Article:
“Stated plainly: when vibration and noise are experienced together, the negative effects of each are higher than they would be if the other were not present. It’s a bit like adding 1+1 and coming up with three.”

Where repeated exposure to vibration has resulted in irreversible damage (so-called “Vibration White Finger” or “VWF”), hearing loss at low and high frequencies is higher when compared to workers without VWF. 6 Moreover, in a specific study of noise work environments, it was unambiguously determined that HAV directly increased the risk of Noise Induced Hearing Loss (NIHL). 7 And when it comes to simultaneous exposure to vibration and noise, one study concluded that there exists a “synergistic adverse effect of co-exposure to noise and HAV on the cochlear function.”8 Stated plainly: when vibration and noise are experienced together, the negative effects of each are higher than they would be if the other were not present. It’s a bit like adding 1+1 and coming up with three.

An Individual Approach for Improved Protection.

Hearing loss, like damage caused by exposure to vibration, cannot be reversed. Personalised assessment, accompanied by appropriate refinement of risk reduction controls, is the best way to ensure that workers are adequately protected from exposure to noise.

The data is clear: exposure to noise affects different people in different ways. Whether a worker suffers hearing loss or impairment as a result of exposure to noise is heavily dependent on factors such as work schedule, mental and physical workload, and other health conditions. Thus, any approach that claims to sufficiently address an individual workers’ exposure to noise must be personalised, in order to be as relevant and as useful as possible.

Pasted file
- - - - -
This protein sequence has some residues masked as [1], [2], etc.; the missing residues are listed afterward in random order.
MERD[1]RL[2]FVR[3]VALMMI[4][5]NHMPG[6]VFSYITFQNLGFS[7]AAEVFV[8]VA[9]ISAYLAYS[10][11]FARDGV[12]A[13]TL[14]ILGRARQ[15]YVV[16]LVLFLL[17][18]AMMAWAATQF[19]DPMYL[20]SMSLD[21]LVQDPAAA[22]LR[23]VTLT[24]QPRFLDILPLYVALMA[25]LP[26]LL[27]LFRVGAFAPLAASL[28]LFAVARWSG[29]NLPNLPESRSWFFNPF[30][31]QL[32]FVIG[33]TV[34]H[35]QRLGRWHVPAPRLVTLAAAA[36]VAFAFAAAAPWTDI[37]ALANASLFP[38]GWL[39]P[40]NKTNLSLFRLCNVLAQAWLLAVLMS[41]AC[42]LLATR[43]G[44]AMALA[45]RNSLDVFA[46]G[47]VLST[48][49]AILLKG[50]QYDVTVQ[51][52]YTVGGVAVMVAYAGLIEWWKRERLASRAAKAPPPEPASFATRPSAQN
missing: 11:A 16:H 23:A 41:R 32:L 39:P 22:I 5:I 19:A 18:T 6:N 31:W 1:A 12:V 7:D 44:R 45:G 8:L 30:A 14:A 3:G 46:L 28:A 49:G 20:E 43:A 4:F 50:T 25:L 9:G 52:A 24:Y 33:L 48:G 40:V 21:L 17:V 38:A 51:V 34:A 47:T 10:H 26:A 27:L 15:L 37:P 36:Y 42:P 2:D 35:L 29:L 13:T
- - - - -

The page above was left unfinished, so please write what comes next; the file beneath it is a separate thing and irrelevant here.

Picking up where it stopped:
It’s also clear that noise-induced hearing loss cannot be addressed in a vacuum. In order to prevent or mitigate hearing loss, a holistic approach that takes into account the totality of a worker’s environment should be considered. To the extent possible, data concerning a workers’ exposure to noise should be overlaid with data concerning their exposure to other potentially harmful or contributory factors, like vibration, and this data should be further informed by information about an individual’s workload and schedule.

“The noises we hear everyday - the television, music, people speaking - aren’t noises, at all. They’re our memories, our social activities, even our plans for the future.”

This level of insight isn’t available without real-time, personalised monitoring of an individual’s exposure to noise; a process that Reactec has worked to make affordable and uncomplicated, because access to the technology you need to best protect your workers shouldn’t be cost prohibitive, and it shouldn’t be difficult to use. Ultimately, the technology that we need to protect our workers from noise-induced hearing loss is simply far too important to be inaccessible.

The noises we hear everyday - the television, music, people speaking - aren’t noises, at all. They’re our memories, our social activities, even our plans for the future, and they’re a major part of how we interact with the world. They’re much more than just our ‘background,’ and that’s why it’s worth striving to bring their protection to the forefront.



2Benda NMM, Seeger JPH, Stevens GGCF et al. Effects of high-intensity interval training versus continuous training on physical fitness, cardiovascular function and quality of life in heart failure patients. PLoS ONE 2015;10:1-16.

3 Albery WB. The effect of sustained acceleration and noise on workload in human operators. Aviation Space and Environmental Medicine 1989;60:943-8; Zhang K, Wickens CD. Effects of noise and workload on performance with two object displays vs. a separated display. Dissertation Abstracts International 1990;51:1499-503; Smith-Jackson TL, Klein KW. Open-plan offices: task performance and mental workload. Journal of Environmental Psychology 2009;29:279-89.


5 Ljungberg JK, Neely G. Cognitive after-effects of vibration and noise exposure and the role of subjective noise sensitivity. Journal of Occupational Health 2007;49:111-6.

6 Turcot A, Girard SA, Courteau M, Baril J, Larocque R. Noise-induced hearing loss and combined noise and vibration exposure. Occupational Medicine 2015;65:238-44.

7 Pettersson H. Risk of hearing loss from combined exposure to hand-arm vibrations and noise; 2013

8 Sisto R, Botti T, Cerini L et al. Synergistic effects of noise and hand-arm vibration on distortion product otoacoustic emissions in healthy subjects. International Journal of Industrial Ergonomics 2016;62:48-54.